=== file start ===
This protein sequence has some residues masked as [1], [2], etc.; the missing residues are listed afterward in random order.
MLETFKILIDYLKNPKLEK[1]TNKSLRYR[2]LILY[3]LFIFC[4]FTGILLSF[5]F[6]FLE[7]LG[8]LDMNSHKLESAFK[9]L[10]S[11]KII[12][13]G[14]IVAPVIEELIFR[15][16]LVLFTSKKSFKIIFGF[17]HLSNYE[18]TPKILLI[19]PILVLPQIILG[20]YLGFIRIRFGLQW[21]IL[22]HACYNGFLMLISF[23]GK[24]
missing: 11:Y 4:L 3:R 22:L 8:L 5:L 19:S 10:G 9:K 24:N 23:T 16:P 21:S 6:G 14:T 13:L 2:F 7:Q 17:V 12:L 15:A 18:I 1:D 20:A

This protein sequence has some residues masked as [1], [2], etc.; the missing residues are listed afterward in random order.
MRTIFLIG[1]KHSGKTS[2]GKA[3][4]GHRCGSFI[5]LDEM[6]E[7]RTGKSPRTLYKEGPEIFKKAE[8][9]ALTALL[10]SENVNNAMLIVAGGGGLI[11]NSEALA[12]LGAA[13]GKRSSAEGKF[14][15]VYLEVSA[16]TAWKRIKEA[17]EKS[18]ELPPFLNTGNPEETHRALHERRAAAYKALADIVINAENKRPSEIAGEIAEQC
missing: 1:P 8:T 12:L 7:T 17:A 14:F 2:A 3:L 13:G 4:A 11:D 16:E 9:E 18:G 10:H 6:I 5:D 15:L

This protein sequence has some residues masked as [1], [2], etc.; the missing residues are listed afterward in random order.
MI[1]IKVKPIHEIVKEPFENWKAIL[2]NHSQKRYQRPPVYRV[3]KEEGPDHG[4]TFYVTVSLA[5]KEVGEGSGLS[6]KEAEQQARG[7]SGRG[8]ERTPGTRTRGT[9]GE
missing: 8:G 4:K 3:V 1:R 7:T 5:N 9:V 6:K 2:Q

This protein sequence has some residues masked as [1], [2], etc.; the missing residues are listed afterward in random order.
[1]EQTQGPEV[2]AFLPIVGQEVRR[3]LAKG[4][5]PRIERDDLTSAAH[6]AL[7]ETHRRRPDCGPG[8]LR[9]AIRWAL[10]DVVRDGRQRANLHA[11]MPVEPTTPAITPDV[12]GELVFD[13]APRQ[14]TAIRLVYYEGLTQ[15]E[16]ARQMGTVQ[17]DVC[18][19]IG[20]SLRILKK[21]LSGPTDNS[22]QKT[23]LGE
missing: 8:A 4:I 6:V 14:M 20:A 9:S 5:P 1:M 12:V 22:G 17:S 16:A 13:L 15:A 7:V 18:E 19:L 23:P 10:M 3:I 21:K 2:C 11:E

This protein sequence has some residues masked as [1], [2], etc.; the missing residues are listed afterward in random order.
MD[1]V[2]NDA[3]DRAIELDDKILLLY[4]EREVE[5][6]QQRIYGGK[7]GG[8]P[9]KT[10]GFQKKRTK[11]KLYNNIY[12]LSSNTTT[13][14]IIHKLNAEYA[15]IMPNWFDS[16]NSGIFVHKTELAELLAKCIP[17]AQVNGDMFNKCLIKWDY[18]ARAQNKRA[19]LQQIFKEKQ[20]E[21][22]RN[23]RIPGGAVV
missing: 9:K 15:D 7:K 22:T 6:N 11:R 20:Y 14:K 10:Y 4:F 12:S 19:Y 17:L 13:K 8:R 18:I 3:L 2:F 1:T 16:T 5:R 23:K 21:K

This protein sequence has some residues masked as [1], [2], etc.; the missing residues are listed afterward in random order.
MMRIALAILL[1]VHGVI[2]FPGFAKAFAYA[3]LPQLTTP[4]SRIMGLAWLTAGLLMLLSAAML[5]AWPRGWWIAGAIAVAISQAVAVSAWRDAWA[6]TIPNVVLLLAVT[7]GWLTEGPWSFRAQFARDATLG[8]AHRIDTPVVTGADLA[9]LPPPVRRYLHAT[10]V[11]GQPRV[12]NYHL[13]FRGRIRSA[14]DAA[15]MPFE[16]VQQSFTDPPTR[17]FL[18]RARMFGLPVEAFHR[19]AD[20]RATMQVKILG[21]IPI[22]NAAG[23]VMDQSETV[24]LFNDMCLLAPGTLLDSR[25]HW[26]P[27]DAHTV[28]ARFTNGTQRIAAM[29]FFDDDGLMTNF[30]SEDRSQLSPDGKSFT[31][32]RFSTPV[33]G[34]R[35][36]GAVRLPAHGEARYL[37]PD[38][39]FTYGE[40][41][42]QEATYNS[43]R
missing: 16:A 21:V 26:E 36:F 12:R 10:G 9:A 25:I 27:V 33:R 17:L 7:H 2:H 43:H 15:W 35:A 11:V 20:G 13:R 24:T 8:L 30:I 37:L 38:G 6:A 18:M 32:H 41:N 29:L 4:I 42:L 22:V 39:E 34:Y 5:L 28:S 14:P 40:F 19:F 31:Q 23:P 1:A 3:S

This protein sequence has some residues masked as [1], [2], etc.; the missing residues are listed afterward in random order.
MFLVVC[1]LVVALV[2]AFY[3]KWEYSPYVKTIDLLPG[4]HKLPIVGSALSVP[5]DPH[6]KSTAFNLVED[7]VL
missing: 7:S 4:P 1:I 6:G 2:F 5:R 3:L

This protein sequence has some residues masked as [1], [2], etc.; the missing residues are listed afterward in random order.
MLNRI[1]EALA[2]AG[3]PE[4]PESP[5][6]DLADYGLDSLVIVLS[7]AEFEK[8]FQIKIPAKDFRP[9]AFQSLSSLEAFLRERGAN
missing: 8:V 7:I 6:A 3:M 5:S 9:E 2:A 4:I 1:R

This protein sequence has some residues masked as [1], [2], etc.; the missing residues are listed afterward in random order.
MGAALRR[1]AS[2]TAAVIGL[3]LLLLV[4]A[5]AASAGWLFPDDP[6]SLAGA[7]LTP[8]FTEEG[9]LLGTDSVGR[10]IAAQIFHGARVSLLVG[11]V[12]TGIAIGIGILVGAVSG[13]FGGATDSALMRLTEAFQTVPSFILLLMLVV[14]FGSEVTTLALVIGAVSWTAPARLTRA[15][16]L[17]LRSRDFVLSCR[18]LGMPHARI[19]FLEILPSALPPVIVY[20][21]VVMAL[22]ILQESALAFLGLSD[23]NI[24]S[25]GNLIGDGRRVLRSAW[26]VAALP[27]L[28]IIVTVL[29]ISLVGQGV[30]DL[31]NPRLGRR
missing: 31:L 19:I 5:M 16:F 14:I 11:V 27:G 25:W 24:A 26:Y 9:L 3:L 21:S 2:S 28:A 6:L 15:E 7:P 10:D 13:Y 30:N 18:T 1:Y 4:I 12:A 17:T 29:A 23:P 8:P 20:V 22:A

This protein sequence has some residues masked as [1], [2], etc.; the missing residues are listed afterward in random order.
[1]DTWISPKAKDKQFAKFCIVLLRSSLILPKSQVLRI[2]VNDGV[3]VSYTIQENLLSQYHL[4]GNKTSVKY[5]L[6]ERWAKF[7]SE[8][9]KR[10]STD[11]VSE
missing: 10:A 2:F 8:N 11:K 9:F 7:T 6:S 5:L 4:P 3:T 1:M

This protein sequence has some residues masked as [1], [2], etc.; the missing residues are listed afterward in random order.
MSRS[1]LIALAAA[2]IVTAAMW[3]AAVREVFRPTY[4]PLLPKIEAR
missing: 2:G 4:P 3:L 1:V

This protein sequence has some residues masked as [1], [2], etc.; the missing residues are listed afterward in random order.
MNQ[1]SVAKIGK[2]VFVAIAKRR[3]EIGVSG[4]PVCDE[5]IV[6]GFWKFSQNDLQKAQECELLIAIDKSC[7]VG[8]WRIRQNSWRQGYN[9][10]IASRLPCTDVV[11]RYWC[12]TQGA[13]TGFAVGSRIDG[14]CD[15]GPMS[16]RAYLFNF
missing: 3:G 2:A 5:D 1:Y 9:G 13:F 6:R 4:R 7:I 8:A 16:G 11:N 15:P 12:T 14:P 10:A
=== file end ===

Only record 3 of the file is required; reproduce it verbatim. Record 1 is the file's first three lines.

This protein sequence has some residues masked as [1], [2], etc.; the missing residues are listed afterward in random order.
MI[1]IKVKPIHEIVKEPFENWKAIL[2]NHSQKRYQRPPVYRV[3]KEEGPDHG[4]TFYVTVSLA[5]KEVGEGSGLS[6]KEAEQQARG[7]SGRG[8]ERTPGTRTRGT[9]GE
missing: 8:G 4:K 3:V 1:R 7:T 5:N 9:V 6:K 2:Q